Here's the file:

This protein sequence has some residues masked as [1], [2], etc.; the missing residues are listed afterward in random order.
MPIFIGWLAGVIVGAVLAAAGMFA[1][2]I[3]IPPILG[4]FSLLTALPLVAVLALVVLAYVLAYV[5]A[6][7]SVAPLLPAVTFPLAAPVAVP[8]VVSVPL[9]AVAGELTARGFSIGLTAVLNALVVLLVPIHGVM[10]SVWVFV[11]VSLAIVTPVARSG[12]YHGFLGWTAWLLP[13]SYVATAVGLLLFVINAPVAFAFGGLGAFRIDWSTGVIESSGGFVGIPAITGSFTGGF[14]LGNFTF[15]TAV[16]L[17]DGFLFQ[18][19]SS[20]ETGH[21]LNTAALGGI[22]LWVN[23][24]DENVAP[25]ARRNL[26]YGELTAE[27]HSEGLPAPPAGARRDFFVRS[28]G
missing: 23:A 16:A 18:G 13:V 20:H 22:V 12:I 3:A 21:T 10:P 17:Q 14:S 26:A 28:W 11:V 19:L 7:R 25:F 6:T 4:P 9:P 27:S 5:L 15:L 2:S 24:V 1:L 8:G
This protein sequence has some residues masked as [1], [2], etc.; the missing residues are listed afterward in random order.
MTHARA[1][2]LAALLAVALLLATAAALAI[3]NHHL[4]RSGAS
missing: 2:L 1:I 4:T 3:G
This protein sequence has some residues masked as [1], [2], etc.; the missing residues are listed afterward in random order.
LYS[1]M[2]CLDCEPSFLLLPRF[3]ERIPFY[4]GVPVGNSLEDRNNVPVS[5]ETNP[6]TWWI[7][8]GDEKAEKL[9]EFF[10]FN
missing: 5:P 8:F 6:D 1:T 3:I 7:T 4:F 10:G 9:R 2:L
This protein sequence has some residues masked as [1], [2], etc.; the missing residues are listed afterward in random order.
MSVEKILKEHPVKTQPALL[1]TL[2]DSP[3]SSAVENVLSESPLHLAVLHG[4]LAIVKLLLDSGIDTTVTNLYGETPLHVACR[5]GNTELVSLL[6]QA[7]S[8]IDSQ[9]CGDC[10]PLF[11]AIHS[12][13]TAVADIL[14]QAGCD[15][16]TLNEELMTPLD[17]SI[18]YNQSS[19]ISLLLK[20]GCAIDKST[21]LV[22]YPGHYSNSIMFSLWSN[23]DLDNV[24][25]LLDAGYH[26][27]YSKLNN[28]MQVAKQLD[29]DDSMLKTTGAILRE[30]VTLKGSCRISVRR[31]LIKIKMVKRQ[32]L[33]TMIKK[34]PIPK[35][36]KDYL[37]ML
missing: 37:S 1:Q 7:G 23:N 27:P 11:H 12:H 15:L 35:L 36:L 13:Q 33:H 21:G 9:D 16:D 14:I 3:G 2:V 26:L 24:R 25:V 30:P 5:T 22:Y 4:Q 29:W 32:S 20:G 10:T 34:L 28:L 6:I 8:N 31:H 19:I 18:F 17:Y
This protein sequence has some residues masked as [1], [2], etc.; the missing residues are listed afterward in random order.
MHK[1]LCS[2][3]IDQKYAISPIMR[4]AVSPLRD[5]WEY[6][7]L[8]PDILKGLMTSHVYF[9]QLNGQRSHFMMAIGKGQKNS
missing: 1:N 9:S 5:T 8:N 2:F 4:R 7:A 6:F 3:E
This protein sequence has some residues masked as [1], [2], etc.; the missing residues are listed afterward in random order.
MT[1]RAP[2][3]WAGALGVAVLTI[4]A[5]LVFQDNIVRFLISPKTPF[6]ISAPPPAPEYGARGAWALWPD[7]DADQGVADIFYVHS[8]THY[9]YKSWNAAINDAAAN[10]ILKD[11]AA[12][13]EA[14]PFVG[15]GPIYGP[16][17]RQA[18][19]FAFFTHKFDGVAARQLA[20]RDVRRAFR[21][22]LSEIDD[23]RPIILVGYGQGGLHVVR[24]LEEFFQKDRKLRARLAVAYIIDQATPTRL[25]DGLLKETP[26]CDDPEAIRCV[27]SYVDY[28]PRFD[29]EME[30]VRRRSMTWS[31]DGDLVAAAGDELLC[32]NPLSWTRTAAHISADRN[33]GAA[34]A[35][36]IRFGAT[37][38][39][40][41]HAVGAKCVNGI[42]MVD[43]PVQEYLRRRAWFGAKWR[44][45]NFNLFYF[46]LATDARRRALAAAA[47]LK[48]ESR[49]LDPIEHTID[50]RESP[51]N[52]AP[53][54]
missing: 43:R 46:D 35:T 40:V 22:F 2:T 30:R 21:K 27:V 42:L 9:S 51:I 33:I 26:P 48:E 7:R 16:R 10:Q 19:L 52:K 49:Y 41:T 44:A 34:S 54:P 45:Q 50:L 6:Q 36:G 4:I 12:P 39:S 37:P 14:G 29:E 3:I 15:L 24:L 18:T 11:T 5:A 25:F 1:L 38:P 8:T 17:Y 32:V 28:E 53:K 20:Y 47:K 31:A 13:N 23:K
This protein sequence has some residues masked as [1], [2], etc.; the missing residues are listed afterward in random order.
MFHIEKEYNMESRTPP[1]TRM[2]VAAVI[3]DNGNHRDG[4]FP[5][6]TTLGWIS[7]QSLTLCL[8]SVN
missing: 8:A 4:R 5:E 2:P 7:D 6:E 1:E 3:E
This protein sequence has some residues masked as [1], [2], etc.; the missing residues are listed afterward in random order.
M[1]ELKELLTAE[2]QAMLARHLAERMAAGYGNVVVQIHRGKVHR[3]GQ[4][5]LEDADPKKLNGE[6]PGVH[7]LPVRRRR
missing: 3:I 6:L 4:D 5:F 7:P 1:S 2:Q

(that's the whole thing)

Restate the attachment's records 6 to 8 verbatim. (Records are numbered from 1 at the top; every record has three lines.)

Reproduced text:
This protein sequence has some residues masked as [1], [2], etc.; the missing residues are listed afterward in random order.
MT[1]RAP[2][3]WAGALGVAVLTI[4]A[5]LVFQDNIVRFLISPKTPF[6]ISAPPPAPEYGARGAWALWPD[7]DADQGVADIFYVHS[8]THY[9]YKSWNAAINDAAAN[10]ILKD[11]AA[12][13]EA[14]PFVG[15]GPIYGP[16][17]RQA[18][19]FAFFTHKFDGVAARQLA[20]RDVRRAFR[21][22]LSEIDD[23]RPIILVGYGQGGLHVVR[24]LEEFFQKDRKLRARLAVAYIIDQATPTRL[25]DGLLKETP[26]CDDPEAIRCV[27]SYVDY[28]PRFD[29]EME[30]VRRRSMTWS[31]DGDLVAAAGDELLC[32]NPLSWTRTAAHISADRN[33]GAA[34]A[35][36]IRFGAT[37][38][39][40][41]HAVGAKCVNGI[42]MVD[43]PVQEYLRRRAWFGAKWR[44][45]NFNLFYF[46]LATDARRRALAAAA[47]LK[48]ESR[49]LDPIEHTID[50]RESP[51]N[52]AP[53][54]
missing: 43:R 46:D 35:T 40:V 22:F 2:T 30:R 21:K 27:V 42:L 9:S 51:I 33:I 26:P 48:E 7:R 16:R 10:Q 19:L 52:K 49:Y 41:T 44:A 34:S 54:P 45:Q 50:L 6:Q 36:G 4:I 12:P 39:S 37:P 14:G 29:E 3:I 15:L 24:L 18:T 11:T 5:A 25:F 1:L 38:P 8:T 17:Y 32:V 28:E 53:K 20:Y 47:K 31:A 13:N 23:K
This protein sequence has some residues masked as [1], [2], etc.; the missing residues are listed afterward in random order.
MFHIEKEYNMESRTPP[1]TRM[2]VAAVI[3]DNGNHRDG[4]FP[5][6]TTLGWIS[7]QSLTLCL[8]SVN
missing: 8:A 4:R 5:E 2:P 7:D 6:E 1:E 3:E
This protein sequence has some residues masked as [1], [2], etc.; the missing residues are listed afterward in random order.
M[1]ELKELLTAE[2]QAMLARHLAERMAAGYGNVVVQIHRGKVHR[3]GQ[4][5]LEDADPKKLNGE[6]PGVH[7]LPVRRRR
missing: 3:I 6:L 4:D 5:F 7:P 1:S 2:Q